SPEAKING of my son, roguelikes, and getting roasted, while typing this comment he came down and asked to play (Un)Brogue, which we did for a few levels, and then I showed him the Twitter thread because I thought he would enjoy seeing me get roasted like that, and he asked me about Spelunky and the whip, and I fired it up to show him and FELL OFF THE TOP LEDGE IN THE TUTORIAL AND NOW I CANNOT EVEN FINISH THE TUTORIAL BECAUSE THE PART THAT TELLS YOU HOW TO OPEN THE CRATE FULL OF BOMBS THAT YOU NEED TO BLOW UP THE WALL BETWEEN YOU AND THE EXIT WAS THE PART I MISSED WHEN I FELL OFF. I only realized this after he said “You found a way to lose the tutorial.” I then played two games, in both of which I immediately blew myself up with bombs.

    …there are these things like Lugaru and They Bleed Pixels where I’m like “You want me to remember this to roll and that to jump and this for a flying jump and do that all in a difficult combat?” I just can’t, and it feels like it’s because I never had to learn to use a controller. Because I don’t think I’m totally crap at platformers and stuff–I finished the main game of Celeste without assist (yes, I took over an hour on flag 3), got through the main part of Fishbane though I’ll never beat Lonely Valley again… I know this doesn’t make me Platforming Xpert but it seems weird for me to be this thoroughly incompetent.

    Read Jeremiah’s roguelike controls post and again, yep. I just can’t pick nethack up again because of the controls. That’s one great thing about Brogue, which strips down the commands without simplifying things much, mostly by having one command for using anything non-wearable and two commands for equipping/removing anything wearable. (Though ironically, the thing Jeremiah praises it for is something I don’t use–you can use stairs just by moving on them, but in fact I almost always use the > and < keys to fast travel to them.)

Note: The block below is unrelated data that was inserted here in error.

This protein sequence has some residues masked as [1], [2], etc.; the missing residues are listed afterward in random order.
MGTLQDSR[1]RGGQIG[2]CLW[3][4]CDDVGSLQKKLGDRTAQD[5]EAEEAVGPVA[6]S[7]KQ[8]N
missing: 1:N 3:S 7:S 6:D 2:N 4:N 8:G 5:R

Perhaps there will be a followup about how I tried Binding of Isaac again and didn’t like it again!

    It’s good that you’re not excited about gaming nomenclature! Those discussions are cursed, I mean literally cursed, like if you touch one your soul gets sucked into it like one of Acererak’s crystals at the end of Tomb of Horrors and you can only watch helplessly as your mouth gets all shouty.

  19. Am I hallucinating or was there a discussion on this site involving game literacy and easy games vs. games for non-gamers, where I retailed my anecdote about my sister-in-law who couldn’t finish You Have To Burn The Rope? I’m absolutely positive that I went and hunted up the walkthrough, and then found the game and made one of my children play it. But I cannot find any record of a recent comment by me on this site talking about that game. I suppose it’s possible it wasn’t at this site but who else do I talk about games with? Anyway here’s that walkthrough.